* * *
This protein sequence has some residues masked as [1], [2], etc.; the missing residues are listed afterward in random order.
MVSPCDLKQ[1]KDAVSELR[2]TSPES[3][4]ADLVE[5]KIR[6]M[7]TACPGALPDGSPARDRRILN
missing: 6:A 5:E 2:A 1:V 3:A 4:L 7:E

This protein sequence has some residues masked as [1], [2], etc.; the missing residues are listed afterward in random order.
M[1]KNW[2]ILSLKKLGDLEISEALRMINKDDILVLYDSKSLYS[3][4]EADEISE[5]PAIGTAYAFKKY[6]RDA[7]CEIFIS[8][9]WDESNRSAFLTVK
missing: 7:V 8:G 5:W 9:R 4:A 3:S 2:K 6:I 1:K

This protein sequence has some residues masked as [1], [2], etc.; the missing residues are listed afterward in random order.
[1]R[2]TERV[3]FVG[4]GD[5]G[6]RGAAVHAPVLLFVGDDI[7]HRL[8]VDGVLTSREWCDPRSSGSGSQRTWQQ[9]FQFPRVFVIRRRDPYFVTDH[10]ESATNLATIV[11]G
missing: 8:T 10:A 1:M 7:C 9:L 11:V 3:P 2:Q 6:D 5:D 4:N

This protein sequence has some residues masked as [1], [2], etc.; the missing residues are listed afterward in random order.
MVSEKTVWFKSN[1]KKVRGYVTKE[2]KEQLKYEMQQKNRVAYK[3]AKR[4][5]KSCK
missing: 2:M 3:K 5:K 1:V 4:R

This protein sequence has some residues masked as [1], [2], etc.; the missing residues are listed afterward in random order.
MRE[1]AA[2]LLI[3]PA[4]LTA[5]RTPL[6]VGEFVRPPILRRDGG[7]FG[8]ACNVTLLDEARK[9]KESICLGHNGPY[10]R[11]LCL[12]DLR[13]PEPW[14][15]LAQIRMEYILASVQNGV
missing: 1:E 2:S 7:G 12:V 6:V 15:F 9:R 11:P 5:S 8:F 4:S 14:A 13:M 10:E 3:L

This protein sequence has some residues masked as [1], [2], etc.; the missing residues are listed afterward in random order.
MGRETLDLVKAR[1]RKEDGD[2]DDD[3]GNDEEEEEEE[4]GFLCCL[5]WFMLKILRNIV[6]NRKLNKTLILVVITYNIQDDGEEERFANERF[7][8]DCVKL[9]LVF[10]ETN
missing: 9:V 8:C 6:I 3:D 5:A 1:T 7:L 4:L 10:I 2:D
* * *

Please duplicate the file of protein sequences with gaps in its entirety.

This protein sequence has some residues masked as [1], [2], etc.; the missing residues are listed afterward in random order.
MVSPCDLKQ[1]KDAVSELR[2]TSPES[3][4]ADLVE[5]KIR[6]M[7]TACPGALPDGSPARDRRILN
missing: 6:A 5:E 2:A 1:V 3:A 4:L 7:E

This protein sequence has some residues masked as [1], [2], etc.; the missing residues are listed afterward in random order.
M[1]KNW[2]ILSLKKLGDLEISEALRMINKDDILVLYDSKSLYS[3][4]EADEISE[5]PAIGTAYAFKKY[6]RDA[7]CEIFIS[8][9]WDESNRSAFLTVK
missing: 7:V 8:G 5:W 9:R 4:A 3:S 2:K 6:I 1:K

This protein sequence has some residues masked as [1], [2], etc.; the missing residues are listed afterward in random order.
[1]R[2]TERV[3]FVG[4]GD[5]G[6]RGAAVHAPVLLFVGDDI[7]HRL[8]VDGVLTSREWCDPRSSGSGSQRTWQQ[9]FQFPRVFVIRRRDPYFVTDH[10]ESATNLATIV[11]G
missing: 8:T 10:A 1:M 7:C 9:L 11:V 3:P 2:Q 6:D 5:D 4:N

This protein sequence has some residues masked as [1], [2], etc.; the missing residues are listed afterward in random order.
MVSEKTVWFKSN[1]KKVRGYVTKE[2]KEQLKYEMQQKNRVAYK[3]AKR[4][5]KSCK
missing: 2:M 3:K 5:K 1:V 4:R

This protein sequence has some residues masked as [1], [2], etc.; the missing residues are listed afterward in random order.
MRE[1]AA[2]LLI[3]PA[4]LTA[5]RTPL[6]VGEFVRPPILRRDGG[7]FG[8]ACNVTLLDEARK[9]KESICLGHNGPY[10]R[11]LCL[12]DLR[13]PEPW[14][15]LAQIRMEYILASVQNGV
missing: 1:E 2:S 7:G 12:V 6:V 15:F 9:R 11:P 5:S 8:F 4:S 14:A 13:M 10:E 3:L

This protein sequence has some residues masked as [1], [2], etc.; the missing residues are listed afterward in random order.
MGRETLDLVKAR[1]RKEDGD[2]DDD[3]GNDEEEEEEE[4]GFLCCL[5]WFMLKILRNIV[6]NRKLNKTLILVVITYNIQDDGEEERFANERF[7][8]DCVKL[9]LVF[10]ETN
missing: 9:V 8:C 6:I 3:D 5:A 1:T 7:L 4:L 10:I 2:D